Kisah Para Rasul 3:1-10Konteks
3:1 Now Peter and John were going up to the temple at the time 1 for prayer, 2 at three o’clock in the afternoon. 3 3:2 And a man lame 4 from birth 5 was being carried up, who was placed at the temple gate called “the Beautiful Gate” every day 6 so he could beg for money 7 from those going into the temple courts. 8 3:3 When he saw Peter and John about to go into the temple courts, 9 he asked them for money. 10 3:4 Peter looked directly 11 at him (as did John) and said, “Look at us!” 3:5 So the lame man 12 paid attention to them, expecting to receive something from them. 3:6 But Peter said, “I have no silver or gold, 13 but what I do have I give you. In the name 14 of Jesus Christ 15 the Nazarene, stand up and 16 walk!” 3:7 Then 17 Peter 18 took hold 19 of him by the right hand and raised him up, and at once the man’s 20 feet and ankles were made strong. 21 3:8 He 22 jumped up, 23 stood and began walking around, and he entered the temple courts 24 with them, walking and leaping and praising God. 3:9 All 25 the people saw him walking and praising God, 3:10 and they recognized him as the man who used to sit and ask for donations 26 at the Beautiful Gate of the temple, and they were filled with astonishment and amazement 27 at what had happened to him.
[3:1] 2 sn Going up to the temple at the time for prayer. The earliest Christians, being of Jewish roots, were still participating in the institutions of Judaism at this point. Their faith in Christ did not make them non-Jewish in their practices.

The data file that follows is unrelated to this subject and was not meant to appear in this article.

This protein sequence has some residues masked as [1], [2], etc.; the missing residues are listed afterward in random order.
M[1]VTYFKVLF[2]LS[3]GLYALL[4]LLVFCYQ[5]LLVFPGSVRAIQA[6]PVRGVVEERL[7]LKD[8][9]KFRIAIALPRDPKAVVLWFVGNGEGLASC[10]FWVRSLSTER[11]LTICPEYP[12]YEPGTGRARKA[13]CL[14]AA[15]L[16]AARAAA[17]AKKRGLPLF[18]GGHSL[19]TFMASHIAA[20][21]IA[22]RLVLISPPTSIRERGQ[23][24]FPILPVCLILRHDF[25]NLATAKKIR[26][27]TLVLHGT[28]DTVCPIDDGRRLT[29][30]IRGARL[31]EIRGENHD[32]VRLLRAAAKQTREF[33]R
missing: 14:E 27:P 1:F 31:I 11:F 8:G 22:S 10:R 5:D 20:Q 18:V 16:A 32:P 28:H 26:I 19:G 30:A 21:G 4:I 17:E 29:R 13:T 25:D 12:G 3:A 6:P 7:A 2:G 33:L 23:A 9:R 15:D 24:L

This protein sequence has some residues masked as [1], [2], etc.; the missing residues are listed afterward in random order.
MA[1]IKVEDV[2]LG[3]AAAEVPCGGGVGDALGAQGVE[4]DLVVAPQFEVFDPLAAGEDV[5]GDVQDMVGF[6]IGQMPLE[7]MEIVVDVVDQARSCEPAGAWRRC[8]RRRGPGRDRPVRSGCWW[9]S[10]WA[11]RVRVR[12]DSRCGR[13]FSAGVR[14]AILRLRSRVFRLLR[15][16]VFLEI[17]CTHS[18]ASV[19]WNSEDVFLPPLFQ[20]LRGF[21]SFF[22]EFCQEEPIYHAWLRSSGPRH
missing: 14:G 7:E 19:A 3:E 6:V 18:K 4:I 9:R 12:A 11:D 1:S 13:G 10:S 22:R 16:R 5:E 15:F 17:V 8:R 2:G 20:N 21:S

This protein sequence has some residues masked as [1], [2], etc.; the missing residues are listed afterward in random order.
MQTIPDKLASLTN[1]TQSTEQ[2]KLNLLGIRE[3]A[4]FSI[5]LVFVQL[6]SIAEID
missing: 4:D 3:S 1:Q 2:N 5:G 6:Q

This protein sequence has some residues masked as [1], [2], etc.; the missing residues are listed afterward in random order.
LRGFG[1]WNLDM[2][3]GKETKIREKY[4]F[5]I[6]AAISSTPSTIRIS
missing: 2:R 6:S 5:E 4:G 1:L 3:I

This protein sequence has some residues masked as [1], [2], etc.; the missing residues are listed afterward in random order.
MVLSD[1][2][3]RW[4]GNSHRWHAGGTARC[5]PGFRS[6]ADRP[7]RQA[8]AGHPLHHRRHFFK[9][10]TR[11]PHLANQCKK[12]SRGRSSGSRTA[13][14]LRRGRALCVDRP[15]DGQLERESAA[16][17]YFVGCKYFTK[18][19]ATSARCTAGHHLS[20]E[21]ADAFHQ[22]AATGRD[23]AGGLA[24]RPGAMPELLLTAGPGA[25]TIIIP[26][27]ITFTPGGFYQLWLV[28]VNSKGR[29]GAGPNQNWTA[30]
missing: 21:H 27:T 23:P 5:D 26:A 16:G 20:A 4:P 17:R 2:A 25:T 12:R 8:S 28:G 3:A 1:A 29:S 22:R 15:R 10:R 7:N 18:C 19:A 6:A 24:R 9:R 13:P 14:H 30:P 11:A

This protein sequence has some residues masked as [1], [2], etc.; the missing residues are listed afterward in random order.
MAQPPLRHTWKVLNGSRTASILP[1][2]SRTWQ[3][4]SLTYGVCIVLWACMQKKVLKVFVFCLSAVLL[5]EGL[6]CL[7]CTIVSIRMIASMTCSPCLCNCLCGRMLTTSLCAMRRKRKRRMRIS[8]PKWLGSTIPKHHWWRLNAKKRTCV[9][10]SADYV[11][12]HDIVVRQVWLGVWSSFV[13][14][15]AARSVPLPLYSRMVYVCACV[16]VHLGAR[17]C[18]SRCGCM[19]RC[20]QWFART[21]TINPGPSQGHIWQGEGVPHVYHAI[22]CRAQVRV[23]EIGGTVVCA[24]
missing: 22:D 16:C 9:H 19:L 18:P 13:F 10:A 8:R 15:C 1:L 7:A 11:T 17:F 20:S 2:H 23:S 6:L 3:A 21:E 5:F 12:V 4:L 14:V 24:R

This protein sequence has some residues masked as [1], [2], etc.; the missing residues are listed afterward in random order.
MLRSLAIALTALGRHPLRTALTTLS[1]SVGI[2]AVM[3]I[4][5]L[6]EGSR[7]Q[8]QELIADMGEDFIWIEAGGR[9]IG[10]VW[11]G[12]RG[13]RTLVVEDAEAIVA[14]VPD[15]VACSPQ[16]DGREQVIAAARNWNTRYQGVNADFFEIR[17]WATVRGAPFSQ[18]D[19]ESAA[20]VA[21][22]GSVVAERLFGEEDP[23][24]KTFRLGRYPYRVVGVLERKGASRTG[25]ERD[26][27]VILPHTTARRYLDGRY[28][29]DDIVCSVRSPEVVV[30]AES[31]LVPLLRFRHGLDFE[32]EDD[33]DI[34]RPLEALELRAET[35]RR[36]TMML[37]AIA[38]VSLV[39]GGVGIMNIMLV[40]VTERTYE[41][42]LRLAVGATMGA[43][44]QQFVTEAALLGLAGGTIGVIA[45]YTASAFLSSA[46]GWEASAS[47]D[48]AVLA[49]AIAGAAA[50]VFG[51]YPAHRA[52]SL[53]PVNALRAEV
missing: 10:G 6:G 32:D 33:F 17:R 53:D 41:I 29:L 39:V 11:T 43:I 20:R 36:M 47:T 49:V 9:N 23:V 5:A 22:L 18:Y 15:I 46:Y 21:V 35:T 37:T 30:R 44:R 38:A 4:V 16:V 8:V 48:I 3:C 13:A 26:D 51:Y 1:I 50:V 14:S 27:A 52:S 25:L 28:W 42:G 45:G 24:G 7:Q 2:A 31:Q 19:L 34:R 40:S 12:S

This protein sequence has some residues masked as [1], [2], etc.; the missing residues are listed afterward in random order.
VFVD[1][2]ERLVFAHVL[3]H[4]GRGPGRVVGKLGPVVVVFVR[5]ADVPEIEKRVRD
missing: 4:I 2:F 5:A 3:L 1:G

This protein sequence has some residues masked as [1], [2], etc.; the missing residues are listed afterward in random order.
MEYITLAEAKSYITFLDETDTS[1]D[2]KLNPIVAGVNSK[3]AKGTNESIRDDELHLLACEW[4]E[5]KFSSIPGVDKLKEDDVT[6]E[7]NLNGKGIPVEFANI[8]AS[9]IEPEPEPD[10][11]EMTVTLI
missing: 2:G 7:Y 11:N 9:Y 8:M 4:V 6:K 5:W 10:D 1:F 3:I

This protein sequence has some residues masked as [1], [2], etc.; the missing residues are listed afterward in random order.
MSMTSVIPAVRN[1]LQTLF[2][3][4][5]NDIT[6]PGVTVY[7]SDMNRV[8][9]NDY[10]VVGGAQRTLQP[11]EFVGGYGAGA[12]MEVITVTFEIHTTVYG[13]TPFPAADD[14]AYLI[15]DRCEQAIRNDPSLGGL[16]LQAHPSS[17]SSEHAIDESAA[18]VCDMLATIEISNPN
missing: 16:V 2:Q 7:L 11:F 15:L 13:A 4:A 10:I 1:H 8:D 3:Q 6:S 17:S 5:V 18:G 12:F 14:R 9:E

[3:2] 7 tn Grk “alms.” The term “alms” is not in common use today, so what the man expected, “money,” is used in the translation instead. The idea is that of money given as a gift to someone who was poor. Giving alms was viewed as honorable in Judaism (Tob 1:3, 16; 12:8-9; m. Pe’ah 1:1). See also Luke 11:41; 12:33; Acts 9:36; 10:2, 4, 31; 24:17.
[3:2] sn Into the temple courts. The exact location of this incident is debated. The ‘Beautiful Gate’ referred either to the Nicanor Gate (which led from the Court of the Gentiles into the Court of Women) or the Shushan Gate at the eastern wall.
[3:3] sn See the note on the phrase the temple courts in the previous verse.
[3:6] 14 sn In the name. Note the authority in the name of Jesus the Messiah. His presence and power are at work for the man. The reference to “the name” is not like a magical incantation, but is designed to indicate the agent who performs the healing. The theme is quite frequent in Acts (2:38 plus 21 other times).
[3:6] 16 tc The words “stand up and” (ἔγειρε καί, egeire kai) are not in a few
[3:7] 21 sn At once the man’s feet and ankles were made strong. Note that despite the past lameness, the man is immediately able to walk. The restoration of his ability to walk pictures the presence of a renewed walk, a fresh start at life; this was far more than money would have given him.
[3:8] 23 tn Grk “Jumping up, he stood.” The participle ἐξαλλόμενος (exallomeno") has been translated as a finite verb due to requirements of contemporary English style. It is possible that the paralyzed man actually jumped off the ground, but more probably this term simply refers to the speed with which he stood up. See L&N 15.240.
[3:9] 25 tn Grk “And all.” Because of the difference between Greek style, which often begins sentences or clauses with “and,” and English style, which generally does not, καί (kai) has not been translated here.
[3:10] 27 sn Amazement is a frequent response to miracles of Jesus or the apostles. These took the ancients by as much surprise as they would people today. But in terms of response to what God is doing, amazement does not equal faith (Luke 4:36; 5:9, 26; 7:16).